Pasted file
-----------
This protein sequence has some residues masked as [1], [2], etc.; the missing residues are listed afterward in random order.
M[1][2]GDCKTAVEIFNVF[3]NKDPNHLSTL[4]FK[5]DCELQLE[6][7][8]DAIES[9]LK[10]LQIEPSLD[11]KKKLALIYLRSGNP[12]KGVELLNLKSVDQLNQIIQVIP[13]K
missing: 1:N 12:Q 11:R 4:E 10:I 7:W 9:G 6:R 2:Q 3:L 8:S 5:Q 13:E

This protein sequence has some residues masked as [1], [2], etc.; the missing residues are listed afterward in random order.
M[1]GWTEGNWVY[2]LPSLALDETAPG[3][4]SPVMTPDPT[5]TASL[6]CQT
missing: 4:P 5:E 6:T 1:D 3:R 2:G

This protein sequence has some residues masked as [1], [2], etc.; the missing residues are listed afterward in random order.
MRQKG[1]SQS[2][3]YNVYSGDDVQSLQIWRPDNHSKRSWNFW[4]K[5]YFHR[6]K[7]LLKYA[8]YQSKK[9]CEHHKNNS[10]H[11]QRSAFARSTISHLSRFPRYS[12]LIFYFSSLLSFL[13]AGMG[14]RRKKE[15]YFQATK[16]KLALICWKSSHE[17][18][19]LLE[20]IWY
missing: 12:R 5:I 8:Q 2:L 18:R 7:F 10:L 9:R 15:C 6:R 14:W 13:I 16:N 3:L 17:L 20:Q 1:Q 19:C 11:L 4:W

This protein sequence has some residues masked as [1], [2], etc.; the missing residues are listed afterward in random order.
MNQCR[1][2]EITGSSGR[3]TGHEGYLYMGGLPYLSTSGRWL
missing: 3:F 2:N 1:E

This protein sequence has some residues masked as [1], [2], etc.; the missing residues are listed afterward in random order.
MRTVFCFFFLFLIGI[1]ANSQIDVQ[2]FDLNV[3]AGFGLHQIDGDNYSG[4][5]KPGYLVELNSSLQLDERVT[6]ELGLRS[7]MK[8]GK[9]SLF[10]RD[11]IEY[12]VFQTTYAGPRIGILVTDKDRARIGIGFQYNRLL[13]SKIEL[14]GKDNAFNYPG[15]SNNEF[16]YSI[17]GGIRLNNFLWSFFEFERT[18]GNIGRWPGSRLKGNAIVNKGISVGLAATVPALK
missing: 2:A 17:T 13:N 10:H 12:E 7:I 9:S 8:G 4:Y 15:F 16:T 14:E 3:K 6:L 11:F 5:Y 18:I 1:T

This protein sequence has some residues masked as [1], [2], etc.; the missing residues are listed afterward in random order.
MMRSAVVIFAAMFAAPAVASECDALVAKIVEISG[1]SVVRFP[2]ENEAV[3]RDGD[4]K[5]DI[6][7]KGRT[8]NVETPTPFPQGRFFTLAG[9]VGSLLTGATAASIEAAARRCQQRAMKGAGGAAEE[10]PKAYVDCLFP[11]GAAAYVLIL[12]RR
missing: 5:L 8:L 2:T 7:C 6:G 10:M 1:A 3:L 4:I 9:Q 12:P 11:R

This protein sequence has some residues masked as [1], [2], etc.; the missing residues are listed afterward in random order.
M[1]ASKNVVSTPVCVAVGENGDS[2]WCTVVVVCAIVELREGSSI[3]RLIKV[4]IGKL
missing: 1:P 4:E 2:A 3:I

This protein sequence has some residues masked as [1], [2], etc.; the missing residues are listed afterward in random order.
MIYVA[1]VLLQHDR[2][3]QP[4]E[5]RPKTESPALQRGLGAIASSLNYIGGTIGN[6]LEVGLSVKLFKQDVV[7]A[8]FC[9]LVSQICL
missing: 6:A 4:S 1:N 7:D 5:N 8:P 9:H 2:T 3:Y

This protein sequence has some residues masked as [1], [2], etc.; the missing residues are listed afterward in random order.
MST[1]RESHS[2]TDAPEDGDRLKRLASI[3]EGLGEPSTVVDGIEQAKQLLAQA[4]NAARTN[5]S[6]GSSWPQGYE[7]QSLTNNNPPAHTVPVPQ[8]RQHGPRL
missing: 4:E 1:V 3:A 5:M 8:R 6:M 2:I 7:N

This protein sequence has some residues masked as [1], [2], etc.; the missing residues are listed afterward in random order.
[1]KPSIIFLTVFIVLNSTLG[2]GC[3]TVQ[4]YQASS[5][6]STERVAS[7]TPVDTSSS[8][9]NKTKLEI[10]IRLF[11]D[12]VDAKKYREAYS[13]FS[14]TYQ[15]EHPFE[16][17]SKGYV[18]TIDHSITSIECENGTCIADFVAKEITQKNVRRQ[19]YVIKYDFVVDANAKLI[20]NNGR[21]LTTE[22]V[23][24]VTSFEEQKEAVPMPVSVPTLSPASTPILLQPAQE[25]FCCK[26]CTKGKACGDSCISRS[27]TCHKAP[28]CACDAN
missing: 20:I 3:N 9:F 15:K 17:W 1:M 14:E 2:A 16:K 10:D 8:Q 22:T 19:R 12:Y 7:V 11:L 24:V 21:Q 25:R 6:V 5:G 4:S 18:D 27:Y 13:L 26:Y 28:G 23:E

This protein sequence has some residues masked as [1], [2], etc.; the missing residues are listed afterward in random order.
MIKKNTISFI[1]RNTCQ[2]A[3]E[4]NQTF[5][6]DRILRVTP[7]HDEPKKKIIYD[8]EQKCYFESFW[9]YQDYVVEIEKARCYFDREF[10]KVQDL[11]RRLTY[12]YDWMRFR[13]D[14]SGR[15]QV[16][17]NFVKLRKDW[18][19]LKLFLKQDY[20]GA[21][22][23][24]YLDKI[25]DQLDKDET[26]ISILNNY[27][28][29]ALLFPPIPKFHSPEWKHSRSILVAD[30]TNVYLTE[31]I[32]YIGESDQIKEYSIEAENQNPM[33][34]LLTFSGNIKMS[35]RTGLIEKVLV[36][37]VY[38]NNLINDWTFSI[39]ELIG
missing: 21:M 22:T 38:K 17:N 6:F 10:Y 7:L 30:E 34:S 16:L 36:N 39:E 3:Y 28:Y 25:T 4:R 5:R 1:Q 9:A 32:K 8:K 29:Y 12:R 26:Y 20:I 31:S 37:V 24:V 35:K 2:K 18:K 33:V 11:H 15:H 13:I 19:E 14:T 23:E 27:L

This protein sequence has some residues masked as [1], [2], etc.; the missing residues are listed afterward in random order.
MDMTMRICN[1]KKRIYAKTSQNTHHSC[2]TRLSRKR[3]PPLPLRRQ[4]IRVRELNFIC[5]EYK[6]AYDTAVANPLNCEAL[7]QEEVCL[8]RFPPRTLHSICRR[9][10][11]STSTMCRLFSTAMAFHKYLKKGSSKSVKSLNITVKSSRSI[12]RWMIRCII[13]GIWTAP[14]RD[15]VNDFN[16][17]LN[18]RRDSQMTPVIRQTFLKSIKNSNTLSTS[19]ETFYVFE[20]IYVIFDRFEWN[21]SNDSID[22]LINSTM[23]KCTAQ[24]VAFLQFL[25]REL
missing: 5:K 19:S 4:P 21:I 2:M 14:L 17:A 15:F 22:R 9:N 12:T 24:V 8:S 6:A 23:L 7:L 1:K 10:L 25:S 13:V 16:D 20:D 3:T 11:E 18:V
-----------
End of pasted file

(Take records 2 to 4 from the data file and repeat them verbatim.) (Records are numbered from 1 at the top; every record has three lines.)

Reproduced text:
This protein sequence has some residues masked as [1], [2], etc.; the missing residues are listed afterward in random order.
M[1]GWTEGNWVY[2]LPSLALDETAPG[3][4]SPVMTPDPT[5]TASL[6]CQT
missing: 4:P 5:E 6:T 1:D 3:R 2:G

This protein sequence has some residues masked as [1], [2], etc.; the missing residues are listed afterward in random order.
MRQKG[1]SQS[2][3]YNVYSGDDVQSLQIWRPDNHSKRSWNFW[4]K[5]YFHR[6]K[7]LLKYA[8]YQSKK[9]CEHHKNNS[10]H[11]QRSAFARSTISHLSRFPRYS[12]LIFYFSSLLSFL[13]AGMG[14]RRKKE[15]YFQATK[16]KLALICWKSSHE[17][18][19]LLE[20]IWY
missing: 12:R 5:I 8:Q 2:L 18:R 7:F 10:L 9:R 15:C 6:R 14:W 13:I 16:N 3:L 17:L 20:Q 1:Q 19:C 11:L 4:W

This protein sequence has some residues masked as [1], [2], etc.; the missing residues are listed afterward in random order.
MNQCR[1][2]EITGSSGR[3]TGHEGYLYMGGLPYLSTSGRWL
missing: 3:F 2:N 1:E